Research’s Health Care Guide:
- Beckman Coulter Inc. (BEC)
- Roche Holding AG (RHHBY)
- Watson Pharmaceuticals Inc. (WPI)
Karen Andersen, CFA
Senior pharmaceutical analyst Damien Conover wrote about the challenges of patent expirations in an article earlier this year, citing the 2011 patent cliff as a hurdle that large pharma firms are being forced to combat with heftier drug pipelines and sizeable acquisitions. However, these patent expirations are tied to small molecule (or conventional) drugs — produced in a lab via chemical synthesis.
In contrast, most biotech drugs, or biologics, are manufactured using living cells. With a few exceptions relating to the oldest biologics, there is no pathway for the approval of generic versions of biologics (or “biosimilars”) in the United States, and the complexity of biologics manufacturing has so far prevented a new law allowing such products from making its way through Congress.
While drug spending growth has moderated since 2007, as several blockbuster drugs begin to experience generic competition, the lack of a regulatory pathway for biosimilars has left branded biologics largely immune to such pressure in the U.S. The passage of large-scale health-care reform hinges on finding ways to pay for universal coverage, and biosimilars could find a place within such legislation this summer.
Biosimilar drugmakers face many new challenges not seen with small molecule generics, such as steeper costs related to manufacturing, development, and marketing. Patients and physicians could be hesitant to switch to biosimilars due to fears over quality and efficacy. Insurers could even have a hard time encouraging their use; biologics are usually reimbursed as medical benefits, not pharmacy benefits, and therefore don’t have the tiered formularies and co-pays that pharmacy drugs do.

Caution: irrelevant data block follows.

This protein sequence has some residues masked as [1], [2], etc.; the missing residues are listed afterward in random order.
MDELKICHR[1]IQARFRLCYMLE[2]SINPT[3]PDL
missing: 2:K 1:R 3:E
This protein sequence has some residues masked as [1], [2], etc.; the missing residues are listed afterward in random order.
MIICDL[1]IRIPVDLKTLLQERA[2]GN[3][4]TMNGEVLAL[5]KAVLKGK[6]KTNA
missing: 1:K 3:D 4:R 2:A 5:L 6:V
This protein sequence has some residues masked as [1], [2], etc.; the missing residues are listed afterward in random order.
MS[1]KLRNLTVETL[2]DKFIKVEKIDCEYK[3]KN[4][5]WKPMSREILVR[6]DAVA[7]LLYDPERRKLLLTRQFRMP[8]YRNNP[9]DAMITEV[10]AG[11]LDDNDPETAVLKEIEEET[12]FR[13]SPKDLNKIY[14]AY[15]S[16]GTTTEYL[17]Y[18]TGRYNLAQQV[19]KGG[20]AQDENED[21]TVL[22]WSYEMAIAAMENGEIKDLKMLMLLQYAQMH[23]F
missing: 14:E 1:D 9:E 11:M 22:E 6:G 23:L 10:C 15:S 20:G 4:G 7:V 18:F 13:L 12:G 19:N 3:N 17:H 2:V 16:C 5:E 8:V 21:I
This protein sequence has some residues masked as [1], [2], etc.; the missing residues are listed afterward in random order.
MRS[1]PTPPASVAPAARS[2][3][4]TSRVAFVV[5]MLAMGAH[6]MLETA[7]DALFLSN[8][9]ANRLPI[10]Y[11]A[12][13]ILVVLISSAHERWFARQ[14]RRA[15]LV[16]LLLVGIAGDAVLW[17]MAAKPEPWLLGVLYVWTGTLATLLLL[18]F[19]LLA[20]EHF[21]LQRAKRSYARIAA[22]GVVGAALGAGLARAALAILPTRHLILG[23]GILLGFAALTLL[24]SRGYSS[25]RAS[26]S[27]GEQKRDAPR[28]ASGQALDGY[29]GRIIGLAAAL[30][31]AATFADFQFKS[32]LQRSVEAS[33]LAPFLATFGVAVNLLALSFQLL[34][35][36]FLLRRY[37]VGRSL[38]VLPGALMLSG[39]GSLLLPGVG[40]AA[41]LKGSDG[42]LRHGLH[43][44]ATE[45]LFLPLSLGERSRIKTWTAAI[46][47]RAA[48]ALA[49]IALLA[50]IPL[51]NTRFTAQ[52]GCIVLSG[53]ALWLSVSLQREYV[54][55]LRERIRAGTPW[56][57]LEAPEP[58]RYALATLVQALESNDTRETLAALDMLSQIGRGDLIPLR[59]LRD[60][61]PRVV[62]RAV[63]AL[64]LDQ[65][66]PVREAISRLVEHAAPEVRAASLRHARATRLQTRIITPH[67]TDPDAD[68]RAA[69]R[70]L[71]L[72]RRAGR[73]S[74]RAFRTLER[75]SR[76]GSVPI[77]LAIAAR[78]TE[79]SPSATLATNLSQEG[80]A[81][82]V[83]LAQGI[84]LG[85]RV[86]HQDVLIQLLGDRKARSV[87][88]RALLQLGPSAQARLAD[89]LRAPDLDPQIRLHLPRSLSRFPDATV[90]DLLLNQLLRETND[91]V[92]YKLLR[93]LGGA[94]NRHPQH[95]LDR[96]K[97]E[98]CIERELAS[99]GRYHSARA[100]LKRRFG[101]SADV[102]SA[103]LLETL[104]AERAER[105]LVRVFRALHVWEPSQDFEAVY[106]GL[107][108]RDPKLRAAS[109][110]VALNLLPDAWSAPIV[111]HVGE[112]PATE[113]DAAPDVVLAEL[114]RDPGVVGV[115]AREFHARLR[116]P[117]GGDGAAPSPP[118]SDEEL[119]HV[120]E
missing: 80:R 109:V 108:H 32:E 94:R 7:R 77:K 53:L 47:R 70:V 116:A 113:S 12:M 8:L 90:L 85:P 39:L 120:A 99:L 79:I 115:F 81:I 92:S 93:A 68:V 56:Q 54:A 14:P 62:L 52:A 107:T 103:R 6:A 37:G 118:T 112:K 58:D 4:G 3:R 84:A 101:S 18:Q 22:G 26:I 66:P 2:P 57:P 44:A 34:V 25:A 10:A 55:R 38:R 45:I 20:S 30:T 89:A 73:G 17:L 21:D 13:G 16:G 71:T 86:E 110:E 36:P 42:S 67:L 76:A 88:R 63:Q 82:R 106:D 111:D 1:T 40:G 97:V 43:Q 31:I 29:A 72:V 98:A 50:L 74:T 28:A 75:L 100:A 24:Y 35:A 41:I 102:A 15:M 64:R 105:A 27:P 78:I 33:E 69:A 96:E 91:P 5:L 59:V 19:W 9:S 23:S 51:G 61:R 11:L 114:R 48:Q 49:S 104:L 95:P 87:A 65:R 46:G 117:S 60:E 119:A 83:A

We think all of these challenges would conspire to allow branded biotech to retain significant market share beyond patent expirations. In addition, small market share and high development costs would force biosimilar drugmakers to price their products at levels approaching those of branded alternatives, reducing the cost-savings potential of an emerging biosimilar industry.
We expect pending legislation to give biotechs the exclusivity they need to remain innovative and profitable. The debate over the long-term effect of biosimilars on biotech firms really comes down to innovation, and most of the bigger biotechs are well-positioned to create either improved versions of their current drugs or completely novel drugs by the time biosimilars enter their markets.
Roche’s first-half results were slightly stronger than our estimates, as the Genentech acquisition appears to be producing larger and more rapid synergies than we had anticipated, and sales growth in Roche’s pharmaceutical and diagnostic divisions are surpassing comparable market growth by a wide margin.
We’re maintaining our fair value estimate, and we continue to believe that low generic and biosimilar exposure – as well as a broad, innovative portfolio of products and drug candidates – give Roche the strongest competitive advantage in biotech.
As a market leader in both biotech and diagnostics, Roche is in a unique position to guide global health care into a safer, more personalized and more cost-effective endeavor. Key acquisitions, such as Ventana Medical and Genentech, complement this firm’s innovative offerings, and we’re confident in the sustainability of Roche’s competitive advantages.
Michael Tong, CFA
Wells Fargo Securities